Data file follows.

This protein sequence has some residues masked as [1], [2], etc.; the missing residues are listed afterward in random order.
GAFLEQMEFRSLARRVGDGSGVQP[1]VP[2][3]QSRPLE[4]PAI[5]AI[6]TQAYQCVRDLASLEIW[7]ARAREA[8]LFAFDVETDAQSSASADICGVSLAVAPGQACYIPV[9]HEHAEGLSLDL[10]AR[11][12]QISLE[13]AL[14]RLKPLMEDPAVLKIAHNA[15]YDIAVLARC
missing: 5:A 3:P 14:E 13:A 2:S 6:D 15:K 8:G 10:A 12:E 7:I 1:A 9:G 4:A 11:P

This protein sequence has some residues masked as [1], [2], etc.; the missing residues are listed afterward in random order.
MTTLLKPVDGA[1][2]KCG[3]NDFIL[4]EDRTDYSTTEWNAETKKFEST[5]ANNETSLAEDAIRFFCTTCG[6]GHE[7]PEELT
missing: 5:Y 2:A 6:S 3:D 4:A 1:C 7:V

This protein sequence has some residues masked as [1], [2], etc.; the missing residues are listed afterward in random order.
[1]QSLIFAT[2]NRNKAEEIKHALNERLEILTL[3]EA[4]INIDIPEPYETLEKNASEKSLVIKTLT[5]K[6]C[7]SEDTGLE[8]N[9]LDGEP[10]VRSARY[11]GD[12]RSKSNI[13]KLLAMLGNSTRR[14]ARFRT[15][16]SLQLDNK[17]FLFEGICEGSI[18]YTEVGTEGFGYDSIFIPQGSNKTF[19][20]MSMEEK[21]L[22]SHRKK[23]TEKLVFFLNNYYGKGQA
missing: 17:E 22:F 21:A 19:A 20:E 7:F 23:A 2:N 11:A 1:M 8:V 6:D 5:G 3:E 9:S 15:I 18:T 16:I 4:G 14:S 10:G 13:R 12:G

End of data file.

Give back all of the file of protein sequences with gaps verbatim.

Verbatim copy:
This protein sequence has some residues masked as [1], [2], etc.; the missing residues are listed afterward in random order.
GAFLEQMEFRSLARRVGDGSGVQP[1]VP[2][3]QSRPLE[4]PAI[5]AI[6]TQAYQCVRDLASLEIW[7]ARAREA[8]LFAFDVETDAQSSASADICGVSLAVAPGQACYIPV[9]HEHAEGLSLDL[10]AR[11][12]QISLE[13]AL[14]RLKPLMEDPAVLKIAHNA[15]YDIAVLARC
missing: 5:A 3:P 14:E 13:A 2:S 6:D 15:K 8:G 10:A 12:E 7:I 1:A 9:G 4:A 11:P

This protein sequence has some residues masked as [1], [2], etc.; the missing residues are listed afterward in random order.
MTTLLKPVDGA[1][2]KCG[3]NDFIL[4]EDRTDYSTTEWNAETKKFEST[5]ANNETSLAEDAIRFFCTTCG[6]GHE[7]PEELT
missing: 5:Y 2:A 6:S 3:D 4:A 1:C 7:V

This protein sequence has some residues masked as [1], [2], etc.; the missing residues are listed afterward in random order.
[1]QSLIFAT[2]NRNKAEEIKHALNERLEILTL[3]EA[4]INIDIPEPYETLEKNASEKSLVIKTLT[5]K[6]C[7]SEDTGLE[8]N[9]LDGEP[10]VRSARY[11]GD[12]RSKSNI[13]KLLAMLGNSTRR[14]ARFRT[15][16]SLQLDNK[17]FLFEGICEGSI[18]YTEVGTEGFGYDSIFIPQGSNKTF[19][20]MSMEEK[21]L[22]SHRKK[23]TEKLVFFLNNYYGKGQA
missing: 17:E 22:F 21:A 19:A 20:E 7:F 23:A 2:N 11:A 1:M 8:V 6:D 5:G 3:E 9:S 15:I 18:T 16:I 4:G 14:S 10:G 13:R 12:G